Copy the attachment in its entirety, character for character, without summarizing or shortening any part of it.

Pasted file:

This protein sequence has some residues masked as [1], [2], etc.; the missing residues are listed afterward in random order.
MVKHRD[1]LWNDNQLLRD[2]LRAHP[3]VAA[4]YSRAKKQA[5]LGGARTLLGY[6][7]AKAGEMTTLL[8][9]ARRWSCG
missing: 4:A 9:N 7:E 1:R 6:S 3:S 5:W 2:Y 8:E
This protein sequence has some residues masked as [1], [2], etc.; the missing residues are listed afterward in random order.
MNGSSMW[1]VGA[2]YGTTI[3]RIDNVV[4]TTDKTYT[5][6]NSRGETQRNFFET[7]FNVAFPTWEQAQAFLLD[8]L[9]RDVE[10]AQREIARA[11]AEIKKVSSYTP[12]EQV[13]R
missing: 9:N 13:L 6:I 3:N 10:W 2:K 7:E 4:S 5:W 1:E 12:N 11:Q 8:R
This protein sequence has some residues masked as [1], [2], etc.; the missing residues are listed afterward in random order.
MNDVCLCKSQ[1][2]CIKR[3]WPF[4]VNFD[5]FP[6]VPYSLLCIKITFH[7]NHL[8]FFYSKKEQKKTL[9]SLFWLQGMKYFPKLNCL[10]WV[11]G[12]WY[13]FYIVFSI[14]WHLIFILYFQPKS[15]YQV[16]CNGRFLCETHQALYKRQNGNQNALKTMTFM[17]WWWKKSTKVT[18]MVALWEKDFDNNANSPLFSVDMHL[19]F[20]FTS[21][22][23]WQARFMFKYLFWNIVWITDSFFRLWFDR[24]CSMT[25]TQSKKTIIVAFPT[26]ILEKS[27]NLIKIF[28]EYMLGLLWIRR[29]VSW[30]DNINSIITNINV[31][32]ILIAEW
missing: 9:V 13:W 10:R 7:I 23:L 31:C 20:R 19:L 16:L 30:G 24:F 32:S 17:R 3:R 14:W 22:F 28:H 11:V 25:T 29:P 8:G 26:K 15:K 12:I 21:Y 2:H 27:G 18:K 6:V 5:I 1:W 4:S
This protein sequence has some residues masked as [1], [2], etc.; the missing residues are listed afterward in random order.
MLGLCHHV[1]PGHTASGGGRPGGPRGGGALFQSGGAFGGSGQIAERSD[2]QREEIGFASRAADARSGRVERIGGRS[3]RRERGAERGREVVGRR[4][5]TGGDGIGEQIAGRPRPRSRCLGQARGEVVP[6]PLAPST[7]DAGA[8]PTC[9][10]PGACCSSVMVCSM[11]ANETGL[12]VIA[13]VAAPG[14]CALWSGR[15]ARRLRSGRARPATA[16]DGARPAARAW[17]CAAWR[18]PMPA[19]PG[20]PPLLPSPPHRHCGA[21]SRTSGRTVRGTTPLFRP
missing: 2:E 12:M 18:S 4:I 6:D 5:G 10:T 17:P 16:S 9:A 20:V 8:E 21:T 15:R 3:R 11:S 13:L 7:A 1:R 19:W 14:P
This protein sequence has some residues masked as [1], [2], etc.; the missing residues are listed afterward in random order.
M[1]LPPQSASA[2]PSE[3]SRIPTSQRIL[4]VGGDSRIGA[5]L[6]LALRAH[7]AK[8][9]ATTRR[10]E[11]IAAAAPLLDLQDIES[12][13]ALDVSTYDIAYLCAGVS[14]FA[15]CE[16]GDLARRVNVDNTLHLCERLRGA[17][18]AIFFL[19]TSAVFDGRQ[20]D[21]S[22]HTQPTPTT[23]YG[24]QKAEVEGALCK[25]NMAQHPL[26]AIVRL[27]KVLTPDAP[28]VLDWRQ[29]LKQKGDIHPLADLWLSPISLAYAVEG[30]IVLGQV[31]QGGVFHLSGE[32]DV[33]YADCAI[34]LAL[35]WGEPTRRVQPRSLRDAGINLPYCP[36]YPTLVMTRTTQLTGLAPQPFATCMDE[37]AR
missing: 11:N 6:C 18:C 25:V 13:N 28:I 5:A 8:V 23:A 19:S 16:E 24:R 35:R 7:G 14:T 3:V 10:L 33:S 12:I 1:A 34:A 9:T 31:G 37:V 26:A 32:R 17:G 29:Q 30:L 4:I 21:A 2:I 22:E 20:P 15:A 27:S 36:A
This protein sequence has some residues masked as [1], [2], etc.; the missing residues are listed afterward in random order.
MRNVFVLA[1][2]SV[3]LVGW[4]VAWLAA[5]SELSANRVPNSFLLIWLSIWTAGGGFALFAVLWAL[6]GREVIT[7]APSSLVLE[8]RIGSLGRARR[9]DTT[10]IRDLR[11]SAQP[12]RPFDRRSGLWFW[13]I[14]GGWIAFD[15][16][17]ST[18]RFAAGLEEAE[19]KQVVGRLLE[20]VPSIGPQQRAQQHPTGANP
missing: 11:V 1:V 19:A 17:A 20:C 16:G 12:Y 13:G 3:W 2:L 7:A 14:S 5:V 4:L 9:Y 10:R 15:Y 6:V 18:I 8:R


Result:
This protein sequence has some residues masked as [1], [2], etc.; the missing residues are listed afterward in random order.
MVKHRD[1]LWNDNQLLRD[2]LRAHP[3]VAA[4]YSRAKKQA[5]LGGARTLLGY[6][7]AKAGEMTTLL[8][9]ARRWSCG
missing: 4:A 9:N 7:E 1:R 6:S 3:S 5:W 2:Y 8:E
This protein sequence has some residues masked as [1], [2], etc.; the missing residues are listed afterward in random order.
MNGSSMW[1]VGA[2]YGTTI[3]RIDNVV[4]TTDKTYT[5][6]NSRGETQRNFFET[7]FNVAFPTWEQAQAFLLD[8]L[9]RDVE[10]AQREIARA[11]AEIKKVSSYTP[12]EQV[13]R
missing: 9:N 13:L 6:I 3:N 10:W 2:K 7:E 4:S 5:W 1:E 12:N 11:Q 8:R
This protein sequence has some residues masked as [1], [2], etc.; the missing residues are listed afterward in random order.
MNDVCLCKSQ[1][2]CIKR[3]WPF[4]VNFD[5]FP[6]VPYSLLCIKITFH[7]NHL[8]FFYSKKEQKKTL[9]SLFWLQGMKYFPKLNCL[10]WV[11]G[12]WY[13]FYIVFSI[14]WHLIFILYFQPKS[15]YQV[16]CNGRFLCETHQALYKRQNGNQNALKTMTFM[17]WWWKKSTKVT[18]MVALWEKDFDNNANSPLFSVDMHL[19]F[20]FTS[21][22][23]WQARFMFKYLFWNIVWITDSFFRLWFDR[24]CSMT[25]TQSKKTIIVAFPT[26]ILEKS[27]NLIKIF[28]EYMLGLLWIRR[29]VSW[30]DNINSIITNINV[31][32]ILIAEW
missing: 9:V 13:W 10:R 7:I 23:L 31:C 20:R 19:L 16:L 30:G 24:F 32:S 17:R 3:R 14:W 22:F 28:H 11:V 25:T 29:P 8:G 26:K 15:K 12:I 21:Y 2:H 27:G 18:K 6:V 5:I 1:W 4:S
This protein sequence has some residues masked as [1], [2], etc.; the missing residues are listed afterward in random order.
MLGLCHHV[1]PGHTASGGGRPGGPRGGGALFQSGGAFGGSGQIAERSD[2]QREEIGFASRAADARSGRVERIGGRS[3]RRERGAERGREVVGRR[4][5]TGGDGIGEQIAGRPRPRSRCLGQARGEVVP[6]PLAPST[7]DAGA[8]PTC[9][10]PGACCSSVMVCSM[11]ANETGL[12]VIA[13]VAAPG[14]CALWSGR[15]ARRLRSGRARPATA[16]DGARPAARAW[17]CAAWR[18]PMPA[19]PG[20]PPLLPSPPHRHCGA[21]SRTSGRTVRGTTPLFRP
missing: 2:E 12:M 18:S 4:I 6:D 5:G 10:T 17:P 16:S 9:A 20:V 8:E 21:T 15:R 3:R 11:S 13:L 7:A 1:R 19:W 14:P
This protein sequence has some residues masked as [1], [2], etc.; the missing residues are listed afterward in random order.
M[1]LPPQSASA[2]PSE[3]SRIPTSQRIL[4]VGGDSRIGA[5]L[6]LALRAH[7]AK[8][9]ATTRR[10]E[11]IAAAAPLLDLQDIES[12][13]ALDVSTYDIAYLCAGVS[14]FA[15]CE[16]GDLARRVNVDNTLHLCERLRGA[17][18]AIFFL[19]TSAVFDGRQ[20]D[21]S[22]HTQPTPTT[23]YG[24]QKAEVEGALCK[25]NMAQHPL[26]AIVRL[27]KVLTPDAP[28]VLDWRQ[29]LKQKGDIHPLADLWLSPISLAYAVEG[30]IVLGQV[31]QGGVFHLSGE[32]DV[33]YADCAI[34]LAL[35]WGEPTRRVQPRSLRDAGINLPYCP[36]YPTLVMTRTTQLTGLAPQPFATCMDE[37]AR
missing: 11:N 6:C 18:C 25:V 13:N 28:I 5:A 8:V 23:A 19:S 16:E 24:R 35:R 7:G 14:T 3:V 10:L 33:S 12:I 1:A 34:A 9:T 31:G 37:V 26:A 32:R 17:G 29:Q 30:L 4:I 21:A 2:I 22:E 20:P 15:A 27:S 36:A
This protein sequence has some residues masked as [1], [2], etc.; the missing residues are listed afterward in random order.
MRNVFVLA[1][2]SV[3]LVGW[4]VAWLAA[5]SELSANRVPNSFLLIWLSIWTAGGGFALFAVLWAL[6]GREVIT[7]APSSLVLE[8]RIGSLGRARR[9]DTT[10]IRDLR[11]SAQP[12]RPFDRRSGLWFW[13]I[14]GGWIAFD[15][16][17]ST[18]RFAAGLEEAE[19]KQVVGRLLE[20]VPSIGPQQRAQQHPTGANP
missing: 11:V 1:V 19:A 17:A 20:C 16:G 12:Y 13:G 3:W 2:L 7:A 14:S 5:V 4:L 9:Y 10:R 15:Y 6:V 18:I 8:R